Secretary Kerry Adds His Voice To Disputed Zimbabwe Vote
JACKI LYDEN, HOST:
This is WEEKENDS on ALL THINGS CONSIDERED from NPR News. I'm Jacki Lyden.
Coming up, the U.K.'s first ever teenaged lawyer. But first, Secretary of State John Kerry has added his voice to reaction to Wednesday's disputed presidential election in Zimbabwe. Kerry says the results do not reflect the will of the people. President Robert Mugabe was re-elected with 61 percent of the vote and declared the winner just last night. But the opposition is claiming vote fraud and says it will challenge the results in court.
NPR's Ofeibea Quist-Arcton has been covering the elections and the fallout, and she joins us on the line from Zimbabwe's capital, Harare. Ofeibea, welcome.
OFEIBEA QUIST-ARCTON, BYLINE: Greetings.
LYDEN: So Secretary Kerry's statement went into detail about a whole list of irregularities, which have been coming out day-by-day. What kind of activity was reported at the polls that may have skewed the election's outcome?
QUIST-ARCTON: Well, of course, it depends who you speak to, Jacki. Local observers and the largest observer group has said that this was not a credible election, that it was seriously compromised. And they note a litany of alleged irregularities right from the composition of the voter's role, which was only published 24 odd hours before the election. They also talk about unequal access to state media as well as many people being turned away from polling stations and others being forced, although they were clearly able to read and write, to be assisted in voting. And, of course, the allegations that this was all in favor of President Mugabe's party, Zanu-PF.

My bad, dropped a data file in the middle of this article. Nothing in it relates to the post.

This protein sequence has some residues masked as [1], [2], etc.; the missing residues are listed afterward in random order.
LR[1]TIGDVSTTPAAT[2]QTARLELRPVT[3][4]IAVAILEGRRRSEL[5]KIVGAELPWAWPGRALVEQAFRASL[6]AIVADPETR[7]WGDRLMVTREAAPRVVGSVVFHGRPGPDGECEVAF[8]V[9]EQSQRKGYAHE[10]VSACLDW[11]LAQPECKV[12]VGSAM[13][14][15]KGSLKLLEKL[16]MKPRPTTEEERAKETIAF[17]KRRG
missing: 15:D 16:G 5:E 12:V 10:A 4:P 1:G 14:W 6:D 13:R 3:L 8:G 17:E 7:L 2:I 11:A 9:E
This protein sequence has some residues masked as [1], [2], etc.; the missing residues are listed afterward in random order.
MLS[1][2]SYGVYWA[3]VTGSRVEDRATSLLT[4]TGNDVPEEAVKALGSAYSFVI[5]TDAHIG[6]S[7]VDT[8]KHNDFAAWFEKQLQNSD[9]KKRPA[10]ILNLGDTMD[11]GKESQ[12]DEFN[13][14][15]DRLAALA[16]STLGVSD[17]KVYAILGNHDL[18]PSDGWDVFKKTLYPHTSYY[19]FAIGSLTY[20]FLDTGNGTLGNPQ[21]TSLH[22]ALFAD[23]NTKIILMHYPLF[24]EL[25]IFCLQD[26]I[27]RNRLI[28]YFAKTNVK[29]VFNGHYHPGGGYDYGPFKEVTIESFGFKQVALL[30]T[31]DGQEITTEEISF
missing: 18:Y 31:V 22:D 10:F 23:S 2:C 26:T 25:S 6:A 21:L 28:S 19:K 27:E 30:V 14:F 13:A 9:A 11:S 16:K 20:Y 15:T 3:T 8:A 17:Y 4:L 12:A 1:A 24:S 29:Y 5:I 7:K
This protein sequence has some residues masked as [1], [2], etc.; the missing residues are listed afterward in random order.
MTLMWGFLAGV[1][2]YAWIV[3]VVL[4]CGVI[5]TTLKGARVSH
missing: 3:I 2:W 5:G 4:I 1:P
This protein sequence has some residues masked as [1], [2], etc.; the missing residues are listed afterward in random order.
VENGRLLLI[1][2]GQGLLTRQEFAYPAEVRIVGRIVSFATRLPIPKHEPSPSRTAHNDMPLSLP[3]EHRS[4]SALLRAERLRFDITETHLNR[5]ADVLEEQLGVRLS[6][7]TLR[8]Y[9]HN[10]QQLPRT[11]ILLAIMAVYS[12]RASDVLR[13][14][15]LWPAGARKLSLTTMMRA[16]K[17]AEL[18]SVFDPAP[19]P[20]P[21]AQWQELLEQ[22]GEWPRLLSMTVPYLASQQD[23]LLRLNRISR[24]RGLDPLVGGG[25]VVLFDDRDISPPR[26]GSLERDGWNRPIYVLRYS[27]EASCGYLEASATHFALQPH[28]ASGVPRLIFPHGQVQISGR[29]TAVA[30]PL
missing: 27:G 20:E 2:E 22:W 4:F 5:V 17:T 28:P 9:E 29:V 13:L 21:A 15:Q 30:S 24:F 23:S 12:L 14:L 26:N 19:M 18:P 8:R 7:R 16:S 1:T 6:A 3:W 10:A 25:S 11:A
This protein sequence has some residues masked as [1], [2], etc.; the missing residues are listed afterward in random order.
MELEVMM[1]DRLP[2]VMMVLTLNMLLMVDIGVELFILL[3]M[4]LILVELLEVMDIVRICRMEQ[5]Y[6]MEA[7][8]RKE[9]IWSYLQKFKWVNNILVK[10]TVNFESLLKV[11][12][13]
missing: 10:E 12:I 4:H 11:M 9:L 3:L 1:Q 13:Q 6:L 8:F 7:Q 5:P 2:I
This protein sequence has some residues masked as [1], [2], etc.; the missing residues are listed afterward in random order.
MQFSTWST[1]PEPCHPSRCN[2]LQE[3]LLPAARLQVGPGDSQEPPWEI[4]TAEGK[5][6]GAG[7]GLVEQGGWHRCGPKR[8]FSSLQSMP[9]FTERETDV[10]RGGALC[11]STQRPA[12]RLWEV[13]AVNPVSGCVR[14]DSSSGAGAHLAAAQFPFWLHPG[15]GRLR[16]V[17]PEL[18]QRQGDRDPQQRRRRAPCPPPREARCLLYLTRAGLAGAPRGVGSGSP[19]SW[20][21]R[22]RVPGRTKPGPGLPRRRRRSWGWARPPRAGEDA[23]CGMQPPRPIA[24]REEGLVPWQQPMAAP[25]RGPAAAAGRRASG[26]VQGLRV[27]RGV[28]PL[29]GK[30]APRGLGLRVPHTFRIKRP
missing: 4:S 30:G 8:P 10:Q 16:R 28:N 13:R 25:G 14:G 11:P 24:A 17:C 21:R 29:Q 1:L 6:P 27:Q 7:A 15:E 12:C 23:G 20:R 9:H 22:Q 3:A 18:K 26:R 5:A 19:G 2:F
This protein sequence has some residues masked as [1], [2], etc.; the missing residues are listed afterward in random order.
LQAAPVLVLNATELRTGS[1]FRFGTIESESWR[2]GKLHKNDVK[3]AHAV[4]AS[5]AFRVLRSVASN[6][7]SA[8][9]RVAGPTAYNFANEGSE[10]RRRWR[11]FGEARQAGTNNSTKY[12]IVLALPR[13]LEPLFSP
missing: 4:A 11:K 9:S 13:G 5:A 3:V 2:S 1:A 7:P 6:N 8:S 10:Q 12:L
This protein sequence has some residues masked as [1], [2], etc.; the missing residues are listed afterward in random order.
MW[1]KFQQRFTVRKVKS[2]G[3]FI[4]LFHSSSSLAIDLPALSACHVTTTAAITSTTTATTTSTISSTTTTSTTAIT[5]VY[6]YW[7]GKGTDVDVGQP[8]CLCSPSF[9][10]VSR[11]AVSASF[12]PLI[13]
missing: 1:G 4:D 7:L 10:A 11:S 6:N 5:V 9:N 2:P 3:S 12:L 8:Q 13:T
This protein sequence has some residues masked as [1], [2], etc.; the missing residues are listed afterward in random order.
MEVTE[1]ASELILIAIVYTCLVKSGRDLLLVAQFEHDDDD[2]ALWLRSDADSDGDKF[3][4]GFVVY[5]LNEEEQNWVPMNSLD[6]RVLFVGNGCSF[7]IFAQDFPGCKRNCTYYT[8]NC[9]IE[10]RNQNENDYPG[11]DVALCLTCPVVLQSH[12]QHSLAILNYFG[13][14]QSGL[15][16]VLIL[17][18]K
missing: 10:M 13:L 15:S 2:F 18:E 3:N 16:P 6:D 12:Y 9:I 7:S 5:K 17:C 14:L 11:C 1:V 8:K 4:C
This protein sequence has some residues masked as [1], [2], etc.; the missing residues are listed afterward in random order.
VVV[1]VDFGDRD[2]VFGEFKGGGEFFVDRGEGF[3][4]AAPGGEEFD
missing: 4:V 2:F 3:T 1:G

LYDEN: Ofeibea, Western observers were barred from this election, including the U.S. Now, considering the U.S. imposed sanctions on Mugabe's party after the last election five years ago, what was the intent in keeping observers away this time?
QUIST-ARCTON: Jacki, don't look (unintelligible). And many people were hoping that perhaps with a clean election, that would happen. But President Mugabe has said for a long time that the U.S., the former colonial power of Britain and others, it's because of the sanctions they impose that Zimbabwe sunk to an all-time low, a crippled economy. And with that came drought, hunger, people really suffering. So they say, well, why would we invite the people who impose sanctions to monitor our elections? No sense.
LYDEN: Prime Minister Tsvangirai has accused the party of vote fraud. When that happens, what can we expect? Hasn't his party been outmaneuvered?
QUIST-ARCTON: This is what many, many people are saying. Jacki, I have to say, you know, I've covered elections in Zimbabwe before. It is such a muted response, even from President Mugabe's supporters here. It's true, it's a Sunday, but it's so incredibly quiet. Last night when the results were announced, barely anyone in the streets, the normal horns hooting that you hear, nothing like that.
I think Zimbabweans realize that they might have been plunged back into the constitutional, political and economic crisis, as Tsvangirai is saying, that they witnessed five years ago. And with that came real suffering and deprivation. So Zimbabweans were hoping to avoid, at all costs, a disputed election. It's true there hasn't been the violence that we witnessed in 2008, but I think Zimbabweans (unintelligible). They want to know what is now going to happen.
President Mugabe is 89. He looks as if he's back in power. He's outmaneuvered the opposition. But what will that mean for us? Are the politicians going to think about the people and the country or about their political squabbles and disputes?
LYDEN: NPR's Africa correspondent Ofeibea Quist-Arcton from Harare. Ofeibea, thank you very much.
QUIST-ARCTON: Always a pleasure.
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